Jan. 22 was a great day for the four players elected to the Baseball Hall of Fame, and it had to be an encouraging one for a former Indians star who did not get in but is getting closer.
Omar Vizquel, who played 11 of his 24 major-league seasons with the Indians, was named on 42.8 percent of the ballots turned in by voters from the Baseball Writers Association of America. He received votes on 37 percent of the ballots in 2018 in his first year of eligibility.
A player must receive votes on 75 percent of ballots cast to be elected to the Hall of Fame. Former Yankees closer Mariano Rivera, elected in 2019 in his first year of eligibility, is the first player in history to be named on 100 percent of ballots cast. It makes you wonder what 11 of 226 voters in 1936 had against Babe Ruth to not include him on their ballots (he and Honus Wagner were in the first Hall of Fame class with 95.1 percent, second to Ty Cobb at 98.2 percent, but that’s another column).
Pitchers Roy Halladay and Mike Mussina plus designated hitter/third baseman Edgar Martinez were also part of the 2019 Hall of Fame class named Jan. 22.
Twenty-two shortstops are in the Hall of Fame. How does Vizquel measure up compared to the others? Vizquel collected 2,877 career hits. Only three of the 22 had more hits – Wagner (3,415), Cal Ripken Jr. (3,184) and Robin Yount (3,142).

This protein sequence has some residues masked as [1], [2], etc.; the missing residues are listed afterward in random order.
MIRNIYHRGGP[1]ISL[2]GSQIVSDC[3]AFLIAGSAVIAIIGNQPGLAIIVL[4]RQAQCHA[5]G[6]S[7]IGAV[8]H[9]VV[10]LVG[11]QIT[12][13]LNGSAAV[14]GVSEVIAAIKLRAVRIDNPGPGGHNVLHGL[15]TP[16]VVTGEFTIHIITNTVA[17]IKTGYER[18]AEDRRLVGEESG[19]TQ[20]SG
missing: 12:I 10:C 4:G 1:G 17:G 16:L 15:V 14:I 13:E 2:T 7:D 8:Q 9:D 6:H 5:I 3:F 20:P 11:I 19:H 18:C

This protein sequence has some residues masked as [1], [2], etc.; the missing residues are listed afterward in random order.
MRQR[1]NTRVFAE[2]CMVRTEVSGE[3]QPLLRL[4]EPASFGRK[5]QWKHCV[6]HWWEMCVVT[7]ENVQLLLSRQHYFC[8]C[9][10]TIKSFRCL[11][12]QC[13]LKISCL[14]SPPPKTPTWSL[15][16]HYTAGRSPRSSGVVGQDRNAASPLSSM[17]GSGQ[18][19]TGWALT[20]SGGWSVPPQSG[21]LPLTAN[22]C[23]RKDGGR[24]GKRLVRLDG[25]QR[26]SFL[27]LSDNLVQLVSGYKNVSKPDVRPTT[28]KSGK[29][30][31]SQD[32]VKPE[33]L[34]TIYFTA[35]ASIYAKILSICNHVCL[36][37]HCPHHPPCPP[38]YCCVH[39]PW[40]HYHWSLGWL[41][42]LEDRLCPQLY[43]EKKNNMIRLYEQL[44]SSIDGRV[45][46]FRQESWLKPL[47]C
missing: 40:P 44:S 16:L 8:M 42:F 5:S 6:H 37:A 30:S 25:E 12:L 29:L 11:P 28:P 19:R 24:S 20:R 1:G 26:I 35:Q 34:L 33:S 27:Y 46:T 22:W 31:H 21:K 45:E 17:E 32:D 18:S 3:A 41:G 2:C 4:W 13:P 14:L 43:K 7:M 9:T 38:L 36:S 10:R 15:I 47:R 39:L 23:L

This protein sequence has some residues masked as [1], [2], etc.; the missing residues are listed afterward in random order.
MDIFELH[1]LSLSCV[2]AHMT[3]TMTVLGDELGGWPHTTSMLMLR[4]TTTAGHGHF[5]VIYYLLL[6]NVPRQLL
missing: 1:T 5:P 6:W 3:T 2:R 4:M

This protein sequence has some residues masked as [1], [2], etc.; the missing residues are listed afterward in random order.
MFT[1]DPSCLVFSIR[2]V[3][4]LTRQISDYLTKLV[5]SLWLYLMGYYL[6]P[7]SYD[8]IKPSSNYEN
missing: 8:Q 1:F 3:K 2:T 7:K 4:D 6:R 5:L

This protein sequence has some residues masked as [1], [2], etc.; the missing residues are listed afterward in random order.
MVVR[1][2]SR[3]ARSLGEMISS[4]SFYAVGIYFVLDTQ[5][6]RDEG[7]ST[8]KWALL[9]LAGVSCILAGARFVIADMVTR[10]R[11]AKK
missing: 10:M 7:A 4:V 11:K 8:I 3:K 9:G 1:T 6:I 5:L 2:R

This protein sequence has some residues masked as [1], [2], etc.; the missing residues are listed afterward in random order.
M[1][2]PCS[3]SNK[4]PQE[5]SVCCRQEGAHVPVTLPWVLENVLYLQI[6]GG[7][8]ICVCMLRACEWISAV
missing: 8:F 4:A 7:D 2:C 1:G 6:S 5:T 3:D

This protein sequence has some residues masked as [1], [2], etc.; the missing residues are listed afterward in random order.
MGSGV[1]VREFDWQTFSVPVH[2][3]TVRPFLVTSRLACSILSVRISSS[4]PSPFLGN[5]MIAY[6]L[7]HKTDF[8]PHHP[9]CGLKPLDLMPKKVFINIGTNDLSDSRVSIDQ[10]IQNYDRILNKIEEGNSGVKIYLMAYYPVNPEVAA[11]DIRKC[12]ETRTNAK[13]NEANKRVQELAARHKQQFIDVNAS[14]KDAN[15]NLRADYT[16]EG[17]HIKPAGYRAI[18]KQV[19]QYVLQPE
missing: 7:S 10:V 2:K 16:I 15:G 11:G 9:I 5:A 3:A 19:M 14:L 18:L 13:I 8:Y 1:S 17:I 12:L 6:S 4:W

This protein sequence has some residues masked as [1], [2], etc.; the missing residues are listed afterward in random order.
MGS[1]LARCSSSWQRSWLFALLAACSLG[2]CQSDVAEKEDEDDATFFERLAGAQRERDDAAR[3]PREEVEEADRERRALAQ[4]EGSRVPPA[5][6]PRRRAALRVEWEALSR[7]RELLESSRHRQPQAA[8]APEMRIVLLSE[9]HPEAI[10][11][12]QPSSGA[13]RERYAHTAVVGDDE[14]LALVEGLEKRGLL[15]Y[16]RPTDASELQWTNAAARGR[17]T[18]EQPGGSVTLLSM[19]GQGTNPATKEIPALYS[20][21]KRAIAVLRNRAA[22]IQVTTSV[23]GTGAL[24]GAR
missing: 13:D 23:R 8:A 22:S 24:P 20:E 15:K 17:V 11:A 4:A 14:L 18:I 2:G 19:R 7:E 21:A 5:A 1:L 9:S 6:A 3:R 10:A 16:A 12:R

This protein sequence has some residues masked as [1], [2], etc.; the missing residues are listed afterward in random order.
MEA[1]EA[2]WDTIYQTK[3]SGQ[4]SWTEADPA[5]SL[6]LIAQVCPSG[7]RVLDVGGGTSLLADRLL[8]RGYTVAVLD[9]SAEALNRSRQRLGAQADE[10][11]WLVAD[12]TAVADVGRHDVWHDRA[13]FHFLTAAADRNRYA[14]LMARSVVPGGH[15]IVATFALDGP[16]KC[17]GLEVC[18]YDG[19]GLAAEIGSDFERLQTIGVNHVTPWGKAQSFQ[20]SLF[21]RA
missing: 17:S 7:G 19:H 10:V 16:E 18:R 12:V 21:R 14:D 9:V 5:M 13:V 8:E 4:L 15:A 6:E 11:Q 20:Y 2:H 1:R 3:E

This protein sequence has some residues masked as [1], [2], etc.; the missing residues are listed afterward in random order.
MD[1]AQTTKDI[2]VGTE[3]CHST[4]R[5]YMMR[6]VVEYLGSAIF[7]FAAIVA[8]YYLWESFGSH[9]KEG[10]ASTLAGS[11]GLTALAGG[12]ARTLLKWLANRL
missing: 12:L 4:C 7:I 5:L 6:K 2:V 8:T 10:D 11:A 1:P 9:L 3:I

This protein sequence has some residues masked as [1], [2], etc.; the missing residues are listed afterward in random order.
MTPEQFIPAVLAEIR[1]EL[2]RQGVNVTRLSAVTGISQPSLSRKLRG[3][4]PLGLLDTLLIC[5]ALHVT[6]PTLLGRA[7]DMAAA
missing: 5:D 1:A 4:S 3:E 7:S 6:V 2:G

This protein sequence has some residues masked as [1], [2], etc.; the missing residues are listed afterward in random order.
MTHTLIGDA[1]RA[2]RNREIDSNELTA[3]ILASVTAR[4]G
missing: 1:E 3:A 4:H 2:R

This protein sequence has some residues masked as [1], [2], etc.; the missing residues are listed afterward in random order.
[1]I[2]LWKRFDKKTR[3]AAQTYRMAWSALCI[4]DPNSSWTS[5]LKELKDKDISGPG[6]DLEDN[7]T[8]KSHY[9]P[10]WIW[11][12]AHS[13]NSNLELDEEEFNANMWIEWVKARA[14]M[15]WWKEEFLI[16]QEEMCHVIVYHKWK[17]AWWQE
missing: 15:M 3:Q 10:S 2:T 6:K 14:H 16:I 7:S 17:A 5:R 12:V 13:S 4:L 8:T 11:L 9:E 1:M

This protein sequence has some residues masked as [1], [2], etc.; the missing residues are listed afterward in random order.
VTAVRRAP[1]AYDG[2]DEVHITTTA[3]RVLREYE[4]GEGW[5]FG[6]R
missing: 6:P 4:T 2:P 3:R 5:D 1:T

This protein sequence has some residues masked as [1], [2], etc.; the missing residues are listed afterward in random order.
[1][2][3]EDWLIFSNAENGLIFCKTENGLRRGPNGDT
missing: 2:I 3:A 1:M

Vizquel scored 1,445 runs. Only four HOF shortstops scored more – Wagner (1,736), Ripken (1,647), Yount (1,632) and George Davis (1,545).
Davis played from 1890-1909 in a career that began with the Cleveland Spiders. Ripken played 21 seasons, all with the Orioles, from 1981-2001. Yount played 20 seasons, from 1974-93, all with the Brewers. The incomparable Wagner played most of his 21-year career that started in 1987 with the Pirates.
Those who didn’t vote for Vizquel might want to say he wasn’t a power hitter with 80 career home runs. OK, but 12 shortstops in the Hall of Fame clouted fewer than 80, and that includes former Cardinals shortstop Ozzie Smith. In fact, Vizquel bests Smith in every offensive category except stolen bases. Smith had 580 steals compared to 404 for Vizquel. Only five Hall of Fame shortstops have more steals than Vizquel.
Ozzie Smith was best known for defense. He seemingly gobbled up any ground ball hit between second and third during a 19-year career that began in 1978 – four with the Padres and 15 with the Cardinals.
Vizquel was so incredibly gifted with his glove that the memory of its flash might blind voters to what he did offensively. Plus, playing 11 years for Cleveland and five for Seattle perhaps obscure his career for some voters. It wouldn’t be fair, but it could be a factor.
A player can appear on the Hall of Fame ballot for 10 years. After that, it’s up to the Era Committee.
Vizquel has eight more cracks at it. It should not take that long. His numbers are clearly Hall of Fame worthy. The voters just have to take the time to do the research.